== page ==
K-State will offer its first Poultry Day on June 29, 2019. Pullets raised by K-State students can be pre-ordered and picked up that day in conjunction with Poultry Day. | Download this photo.
K-State to host first-ever Poultry Day
Pullet sale, presentations and lunch are part of June 29 event
April 15, 2019
MANHATTAN, Kan. – Kansas State University will host its first-ever Poultry Day, Saturday, June 29, 2019, at the Stanley Stout Center in Manhattan, Kansas. The event will include the K-State Pullet Sale, informational presentations, a free lunch and assistance from extension poultry specialist Scott Beyer in relation to small flock management.
Raised by K-State students for spring class projects, egg-type pullets in the sale will be ready to lay (16-17 weeks old) and fully vaccinated. The sale will be from 9 a.m. to 3 p.m., but all must be pre-ordered by filling out an online form. All pullets will be released June 29.
The sale will offer several types of birds, including brown birds that are a hybrid-type, similar to a New Hampshire Reds. They lay brown-shelled eggs, are tame, friendly and make great backyard birds. The sale will also feature white-feathered, white-egg-shell type hybrids that are smaller and can produce more eggs on less feed.
Questions about the pullet sale can be emailed to email@example.com or call K-State’s Poultry and Gamebird Research Farm at 785-539-5041.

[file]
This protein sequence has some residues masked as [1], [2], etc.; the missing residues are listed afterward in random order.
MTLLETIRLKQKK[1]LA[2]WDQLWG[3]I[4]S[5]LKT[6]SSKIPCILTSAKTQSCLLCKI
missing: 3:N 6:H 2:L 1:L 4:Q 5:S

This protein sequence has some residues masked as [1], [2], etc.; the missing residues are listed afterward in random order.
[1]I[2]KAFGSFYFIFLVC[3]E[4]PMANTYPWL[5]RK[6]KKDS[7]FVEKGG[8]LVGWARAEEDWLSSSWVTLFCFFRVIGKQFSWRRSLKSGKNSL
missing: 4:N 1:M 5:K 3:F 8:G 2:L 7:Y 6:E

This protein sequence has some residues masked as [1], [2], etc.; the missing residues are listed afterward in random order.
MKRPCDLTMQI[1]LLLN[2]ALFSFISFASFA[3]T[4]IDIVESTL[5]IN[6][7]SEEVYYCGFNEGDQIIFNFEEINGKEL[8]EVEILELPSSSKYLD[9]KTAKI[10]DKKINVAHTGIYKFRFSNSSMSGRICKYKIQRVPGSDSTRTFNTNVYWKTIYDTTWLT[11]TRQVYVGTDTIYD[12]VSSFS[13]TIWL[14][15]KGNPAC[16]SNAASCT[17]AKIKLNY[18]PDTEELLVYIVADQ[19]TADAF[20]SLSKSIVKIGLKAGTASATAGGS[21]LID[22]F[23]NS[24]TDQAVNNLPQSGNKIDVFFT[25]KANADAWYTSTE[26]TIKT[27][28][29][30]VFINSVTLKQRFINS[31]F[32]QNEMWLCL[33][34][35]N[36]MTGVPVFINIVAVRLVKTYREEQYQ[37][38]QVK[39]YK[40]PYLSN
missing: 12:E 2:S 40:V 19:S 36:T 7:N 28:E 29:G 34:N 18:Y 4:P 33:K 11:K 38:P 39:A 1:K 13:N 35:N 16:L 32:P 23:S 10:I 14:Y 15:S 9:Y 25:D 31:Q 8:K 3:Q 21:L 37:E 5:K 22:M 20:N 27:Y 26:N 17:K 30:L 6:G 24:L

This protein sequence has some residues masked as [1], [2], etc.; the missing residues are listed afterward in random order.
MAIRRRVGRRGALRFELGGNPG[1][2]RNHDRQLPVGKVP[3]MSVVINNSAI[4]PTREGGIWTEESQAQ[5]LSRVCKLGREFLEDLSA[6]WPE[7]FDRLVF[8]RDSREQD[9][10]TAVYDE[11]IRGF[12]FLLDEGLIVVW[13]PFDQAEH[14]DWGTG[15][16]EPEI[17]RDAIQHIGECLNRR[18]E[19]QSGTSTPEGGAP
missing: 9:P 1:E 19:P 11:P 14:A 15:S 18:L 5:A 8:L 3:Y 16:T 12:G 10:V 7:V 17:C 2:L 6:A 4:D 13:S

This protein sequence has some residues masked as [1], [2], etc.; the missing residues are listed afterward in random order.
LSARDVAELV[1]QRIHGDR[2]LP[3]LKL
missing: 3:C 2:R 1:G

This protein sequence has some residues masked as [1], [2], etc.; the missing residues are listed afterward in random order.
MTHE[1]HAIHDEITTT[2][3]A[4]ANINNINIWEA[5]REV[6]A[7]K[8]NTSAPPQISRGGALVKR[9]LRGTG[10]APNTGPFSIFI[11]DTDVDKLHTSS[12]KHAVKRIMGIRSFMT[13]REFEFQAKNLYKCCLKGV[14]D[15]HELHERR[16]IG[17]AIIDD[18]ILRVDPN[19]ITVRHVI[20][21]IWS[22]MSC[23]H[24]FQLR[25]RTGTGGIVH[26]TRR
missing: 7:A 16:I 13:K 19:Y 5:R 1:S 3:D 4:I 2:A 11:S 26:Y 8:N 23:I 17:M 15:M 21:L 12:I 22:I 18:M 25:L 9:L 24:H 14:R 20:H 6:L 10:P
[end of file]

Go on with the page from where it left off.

The informative sessions will start at 11:30 a.m. with “How to Manage Your New Pullets” followed by a noon omelet lunch. At 1:30 p.m. a presentation, “Health Care for Small Flocks” is planned.
The registration deadline for K-State Poultry Day is June 15. No purchase of pullets is required to attend the workshop and there is no charge for Poultry Day presentations or lunch but reservations are required by using the online form at http://bit.ly/ksupullets. Forms can be emailed to firstname.lastname@example.org. Reservations can also be made by contacting Kevin Snell at 785-532-1281.
“It is very important that all transport cages and trailers be completely clean to be biosecure,” Beyer said. “The birds must be transported in pens that provide for the welfare of the birds.”